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Dame Joan Plowright retires from acting

Award winning actress Dame Joan Plowright has announced that she has retired from acting.

Sad to hear that Joan Plowright, who is a much-loved actress by anyone’s standard but also happens to be theatrical royalty as the widow of Lord Olivier, has had to retire from acting (Telegraph, 13 May 2014).

Joan Plowright (right) and Liza Tarbuck in Absolutely! (Perhaps) in London in 2003
Joan Plowright (right) and Liza Tarbuck in Absolutely! (Perhaps) in London in 2003

The 84 year old is now completely blind from a macular degeneration, which means that over the last decade she has slowly lost her eye sight.

Her agents at Independent Talent Group confirmed the news this week.

Her extraordinary stage career included performing with the English Stage Company at the Royal Court Theatre in 1956 cast as Margery Pinchwife in The Country Wife, and co-starring with her future husband Laurence Olivier in 1957 in John Osborne’s The Entertainer. She won a Tony Award in 1961 for A Taste of Honey on Broadway.

But it’s her film and TV work that has introduced her to each new generation, from The Entertainer in 1960, to a Golden Globe for Enchanted April in 1992, Tea With Mussolini with Maggie Smith, Judi Dench and Cher in 1999, and another Golden Globe for her performance in HBO film Stalin in 1992.

The news comes following Dame Judi Dench’s revelation earlier this year that she also has failing eyesight due to age-related macular degeneration, and is no longer able to read scripts. Dame Judi will celebrate her 80th birthday on 9 December 2014.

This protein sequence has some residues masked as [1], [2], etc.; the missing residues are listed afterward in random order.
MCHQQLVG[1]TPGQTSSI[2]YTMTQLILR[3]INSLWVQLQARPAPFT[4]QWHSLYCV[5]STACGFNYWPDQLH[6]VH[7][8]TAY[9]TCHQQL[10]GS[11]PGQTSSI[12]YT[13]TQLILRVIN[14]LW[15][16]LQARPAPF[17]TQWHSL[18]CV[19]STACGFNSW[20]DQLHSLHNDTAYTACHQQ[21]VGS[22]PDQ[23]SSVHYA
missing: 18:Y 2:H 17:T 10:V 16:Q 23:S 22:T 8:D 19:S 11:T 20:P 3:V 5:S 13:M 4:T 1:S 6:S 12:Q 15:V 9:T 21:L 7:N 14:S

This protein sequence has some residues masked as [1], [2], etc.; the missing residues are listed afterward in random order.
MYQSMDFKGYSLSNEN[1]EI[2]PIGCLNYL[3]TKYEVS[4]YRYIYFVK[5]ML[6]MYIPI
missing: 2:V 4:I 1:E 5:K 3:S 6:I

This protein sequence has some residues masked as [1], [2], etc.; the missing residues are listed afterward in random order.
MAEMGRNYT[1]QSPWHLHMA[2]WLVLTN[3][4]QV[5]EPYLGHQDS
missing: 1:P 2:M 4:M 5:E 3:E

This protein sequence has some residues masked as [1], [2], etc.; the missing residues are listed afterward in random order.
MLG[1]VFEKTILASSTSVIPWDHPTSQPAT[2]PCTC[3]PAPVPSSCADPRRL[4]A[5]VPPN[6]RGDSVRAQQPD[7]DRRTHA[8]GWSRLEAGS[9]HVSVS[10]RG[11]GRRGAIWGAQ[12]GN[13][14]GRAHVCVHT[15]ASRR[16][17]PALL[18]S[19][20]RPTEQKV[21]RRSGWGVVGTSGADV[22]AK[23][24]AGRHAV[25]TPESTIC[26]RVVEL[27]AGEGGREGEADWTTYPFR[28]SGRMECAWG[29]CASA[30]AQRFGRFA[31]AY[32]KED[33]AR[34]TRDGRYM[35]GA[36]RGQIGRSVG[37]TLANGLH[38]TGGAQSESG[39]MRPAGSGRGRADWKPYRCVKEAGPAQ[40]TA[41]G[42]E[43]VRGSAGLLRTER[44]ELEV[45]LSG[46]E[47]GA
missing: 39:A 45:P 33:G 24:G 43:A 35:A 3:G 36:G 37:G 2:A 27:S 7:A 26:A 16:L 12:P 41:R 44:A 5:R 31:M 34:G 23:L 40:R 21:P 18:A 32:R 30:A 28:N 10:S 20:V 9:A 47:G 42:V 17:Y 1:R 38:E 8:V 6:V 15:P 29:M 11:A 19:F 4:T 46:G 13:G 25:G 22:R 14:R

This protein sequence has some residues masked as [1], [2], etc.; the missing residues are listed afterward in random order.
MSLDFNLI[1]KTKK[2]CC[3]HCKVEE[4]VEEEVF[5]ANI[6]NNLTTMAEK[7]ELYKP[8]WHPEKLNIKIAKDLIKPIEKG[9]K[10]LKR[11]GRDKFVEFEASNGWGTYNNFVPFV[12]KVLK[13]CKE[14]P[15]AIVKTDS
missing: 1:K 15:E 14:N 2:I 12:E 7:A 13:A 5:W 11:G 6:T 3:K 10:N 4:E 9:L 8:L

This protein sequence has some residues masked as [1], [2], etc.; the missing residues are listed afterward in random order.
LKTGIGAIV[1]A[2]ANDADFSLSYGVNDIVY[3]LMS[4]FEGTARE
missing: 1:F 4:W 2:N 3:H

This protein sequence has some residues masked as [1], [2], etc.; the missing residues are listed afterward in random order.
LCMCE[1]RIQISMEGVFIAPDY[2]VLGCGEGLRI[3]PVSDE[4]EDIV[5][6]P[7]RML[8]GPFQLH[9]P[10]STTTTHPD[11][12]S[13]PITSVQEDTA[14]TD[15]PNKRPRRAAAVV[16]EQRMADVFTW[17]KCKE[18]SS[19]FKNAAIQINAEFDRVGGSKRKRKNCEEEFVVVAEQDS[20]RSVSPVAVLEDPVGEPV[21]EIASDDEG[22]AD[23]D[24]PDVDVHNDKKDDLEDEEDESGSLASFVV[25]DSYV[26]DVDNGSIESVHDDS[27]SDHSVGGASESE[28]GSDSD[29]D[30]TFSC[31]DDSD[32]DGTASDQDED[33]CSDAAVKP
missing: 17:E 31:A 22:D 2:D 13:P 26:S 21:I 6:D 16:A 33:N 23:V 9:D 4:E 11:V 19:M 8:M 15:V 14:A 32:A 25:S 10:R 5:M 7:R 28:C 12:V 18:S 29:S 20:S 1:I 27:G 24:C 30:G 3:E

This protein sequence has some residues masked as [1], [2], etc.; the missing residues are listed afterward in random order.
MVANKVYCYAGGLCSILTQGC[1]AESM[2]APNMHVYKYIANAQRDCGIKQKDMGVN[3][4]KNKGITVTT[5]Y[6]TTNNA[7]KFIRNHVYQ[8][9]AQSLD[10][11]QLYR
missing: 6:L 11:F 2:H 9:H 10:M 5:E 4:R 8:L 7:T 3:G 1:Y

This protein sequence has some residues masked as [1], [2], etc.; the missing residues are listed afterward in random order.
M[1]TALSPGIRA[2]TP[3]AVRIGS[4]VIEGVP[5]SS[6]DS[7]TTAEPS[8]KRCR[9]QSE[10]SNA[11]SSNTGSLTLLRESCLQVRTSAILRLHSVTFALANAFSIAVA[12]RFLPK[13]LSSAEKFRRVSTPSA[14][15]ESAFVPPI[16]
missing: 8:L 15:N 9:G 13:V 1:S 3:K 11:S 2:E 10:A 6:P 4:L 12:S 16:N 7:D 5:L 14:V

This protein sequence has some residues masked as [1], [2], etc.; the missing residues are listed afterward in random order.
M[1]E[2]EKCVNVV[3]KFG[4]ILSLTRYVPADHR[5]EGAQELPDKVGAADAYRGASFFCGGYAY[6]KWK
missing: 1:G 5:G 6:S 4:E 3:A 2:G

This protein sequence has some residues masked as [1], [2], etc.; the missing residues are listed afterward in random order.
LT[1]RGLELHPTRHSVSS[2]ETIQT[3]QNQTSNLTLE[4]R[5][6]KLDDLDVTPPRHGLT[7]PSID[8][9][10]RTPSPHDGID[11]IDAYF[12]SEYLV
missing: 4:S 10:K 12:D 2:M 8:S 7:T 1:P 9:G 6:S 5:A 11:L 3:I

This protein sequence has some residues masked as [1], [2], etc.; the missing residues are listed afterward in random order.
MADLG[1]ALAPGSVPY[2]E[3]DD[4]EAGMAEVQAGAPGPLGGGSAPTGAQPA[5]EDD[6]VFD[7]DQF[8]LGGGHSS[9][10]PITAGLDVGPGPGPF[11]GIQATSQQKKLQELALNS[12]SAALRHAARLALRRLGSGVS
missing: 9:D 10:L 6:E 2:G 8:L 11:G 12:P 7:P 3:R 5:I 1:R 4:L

2 thoughts on “Dame Joan Plowright retires from acting”

  1. I am very sorry to hear that Joan Plowright has retired from acting because of eye sight problems. She is such a wonderful actress. I first saw her at the Old Vic in Shaw’s St Joan the 1960’s she gave a powerful performance so full of pathos and her stage presence was amazing. I am also a great fan of Laurence Olivier her late husband he introduced me to Shakespeare through his film of Richard 111 also in the 1960’s. Both where members of the early National theatre where Olivier was the first director. They appeared together also at the Chichester festival theatre which Olivier run before he went to the National theatre also in the 1960’s. When ever I saw Joan Plowright give any interviews about her career and life it was always o interesting to listen to her her utterances seemed so full of charm and fun. I have read her book and that’s not all which I liked very much it was noth informative and enlightening. The acting profession has I think lost one of it’s greatest actresses her diversity as an actress was there for all to see in my opinion. I hope she has a good retirement and her health improves hopefully.

    1. The history of the live theater is deliberately kept in the moment – if ya wasn’t there, ya missed it seems to be the unspoken legacy. How many would have been enthralled by a Laurette Taylor or Kim Stanley live stage performance at their peak if preserved on film, or even some reasonable photographs of the same? Yeah, I know, it’s different when you’re there in the audience, hearing and seeing the actors in a more immediate fashion, but when one grows up where access to first-class productions is limited, it seems like an institutional bias towards an elite or the lucky.

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